White-bellied sea eagles are monogamous; pairs remain together until one bird dies, after which the surviving bird quickly seeks a new mate. The breeding season varies according to location - it occurs in the dry season in Papua New Guinea, and from June to August in Australia. During this time a pair of White-bellied sea eagles perform skillful displays of flying such as diving, gliding and chasing each other while calling loudly. They may mirror each other, flying 2-3 m (6.6-9.8 ft) apart and copying each other swooping and swerving. They also perform a talon-grappling display where the pair will fly high before one flips upside down and tries to grapple the other's talons with its own. If successful, the two then plunge cartwheeling before separating as they approach the ground. These birds usually choose tall trees or man-made pylons to nest in. The nest is a large deep bowl constructed of sticks and branches and lined with such materials as grass or seaweed. Nests are generally sited in the forks of large trees overlooking bodies of water. Cliffs are also suitable nesting sites, and on islands, nests are sometimes built directly on the ground. The female usually lays a clutch of 2 dull, white, oval eggs that are incubated over 6 weeks before hatching. Eaglets are covered in white down when they emerge from the egg. Although 2 eggs are laid, it is unusual for both chicks to be reared successfully to fledging (leaving the nest). One egg may be infertile, or the second chick may die in the nest. If the first clutch is lost, the parents may attempt a second brood. Eaglets usually fledge when they are 70 to 80 days old, and remain around the parents' territory for up to 6 months or until the following breeding season. White-bellied sea eagles start breeding from around six years of age.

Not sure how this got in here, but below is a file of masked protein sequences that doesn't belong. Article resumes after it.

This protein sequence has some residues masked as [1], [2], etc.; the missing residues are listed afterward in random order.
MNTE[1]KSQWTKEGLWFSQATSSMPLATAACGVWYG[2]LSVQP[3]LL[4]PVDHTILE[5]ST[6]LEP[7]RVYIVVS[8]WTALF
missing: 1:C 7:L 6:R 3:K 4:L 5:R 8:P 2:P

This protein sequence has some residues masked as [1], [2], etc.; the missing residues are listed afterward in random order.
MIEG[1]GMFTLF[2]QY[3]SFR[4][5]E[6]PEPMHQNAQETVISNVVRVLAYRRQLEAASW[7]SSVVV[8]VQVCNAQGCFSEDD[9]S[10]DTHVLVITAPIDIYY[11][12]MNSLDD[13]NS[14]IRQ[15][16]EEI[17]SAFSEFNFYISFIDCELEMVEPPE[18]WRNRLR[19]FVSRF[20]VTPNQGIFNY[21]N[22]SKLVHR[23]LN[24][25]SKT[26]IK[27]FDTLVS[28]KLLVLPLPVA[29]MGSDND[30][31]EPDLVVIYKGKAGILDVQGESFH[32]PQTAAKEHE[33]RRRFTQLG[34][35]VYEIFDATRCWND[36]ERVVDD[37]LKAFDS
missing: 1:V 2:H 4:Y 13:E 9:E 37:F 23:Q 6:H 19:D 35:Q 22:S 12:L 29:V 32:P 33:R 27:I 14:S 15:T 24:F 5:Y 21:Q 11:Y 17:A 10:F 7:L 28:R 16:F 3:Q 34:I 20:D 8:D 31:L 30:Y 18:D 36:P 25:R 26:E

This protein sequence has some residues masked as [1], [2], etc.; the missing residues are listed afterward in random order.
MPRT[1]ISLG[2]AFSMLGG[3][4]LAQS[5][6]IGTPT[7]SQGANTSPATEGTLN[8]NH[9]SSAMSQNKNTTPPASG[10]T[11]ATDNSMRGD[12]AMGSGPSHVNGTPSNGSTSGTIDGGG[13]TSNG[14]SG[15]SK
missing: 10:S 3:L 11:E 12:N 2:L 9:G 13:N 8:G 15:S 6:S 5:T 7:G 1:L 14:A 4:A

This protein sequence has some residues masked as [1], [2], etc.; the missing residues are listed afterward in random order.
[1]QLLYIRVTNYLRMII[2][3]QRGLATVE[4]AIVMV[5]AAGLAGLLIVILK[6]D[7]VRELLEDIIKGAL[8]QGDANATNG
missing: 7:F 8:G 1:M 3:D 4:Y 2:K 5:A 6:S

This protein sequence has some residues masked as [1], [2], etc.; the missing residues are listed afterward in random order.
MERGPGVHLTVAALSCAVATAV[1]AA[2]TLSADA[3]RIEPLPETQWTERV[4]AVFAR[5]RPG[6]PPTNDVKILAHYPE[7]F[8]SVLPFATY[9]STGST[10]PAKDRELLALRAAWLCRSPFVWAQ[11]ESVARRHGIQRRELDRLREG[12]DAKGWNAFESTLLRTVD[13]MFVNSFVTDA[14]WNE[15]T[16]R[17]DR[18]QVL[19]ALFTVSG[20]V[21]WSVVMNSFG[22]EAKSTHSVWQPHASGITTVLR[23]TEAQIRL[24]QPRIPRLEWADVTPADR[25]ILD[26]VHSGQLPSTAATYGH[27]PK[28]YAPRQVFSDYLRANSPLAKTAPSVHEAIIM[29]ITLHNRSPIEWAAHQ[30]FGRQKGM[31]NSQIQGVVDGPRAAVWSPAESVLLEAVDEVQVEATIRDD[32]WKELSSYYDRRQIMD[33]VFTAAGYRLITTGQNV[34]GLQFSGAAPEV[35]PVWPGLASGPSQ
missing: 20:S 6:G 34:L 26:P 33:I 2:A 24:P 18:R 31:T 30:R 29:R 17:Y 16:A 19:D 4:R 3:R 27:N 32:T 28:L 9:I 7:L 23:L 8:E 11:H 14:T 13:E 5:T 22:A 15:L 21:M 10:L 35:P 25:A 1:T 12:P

Although not threatened globally, White-bellied sea eagles have declined in parts of southeast Asia such as Thailand, and southeastern Australia. Human disturbance to their habitat is the main threat, both from direct human activity near nests which impacts on breeding success and from the removal of suitable trees for nesting. In Tasmania, these birds are threatened by nest disturbance, loss of suitable nesting habitat, shooting, poisoning, trapping, and collision with power lines and wind turbines, as well as entanglement and environmental pollution. Estuaries are a favored habitat, and these are often subject to environmental disturbance.
According to the IUCN Red List, the total White-bellied sea eagle population size is around 1,000-10,000 individuals, which is around 670-6,700 mature individuals. The population in China has been estimated at around 100-10,000 breeding pairs. Currently, this species is classified as Least Concern (LC) on the IUCN Red List and its numbers today are decreasing.
Being apex predators in their ecosystem, White-bellied sea eagles control populations of many species of fish, birds, mammals, and reptiles.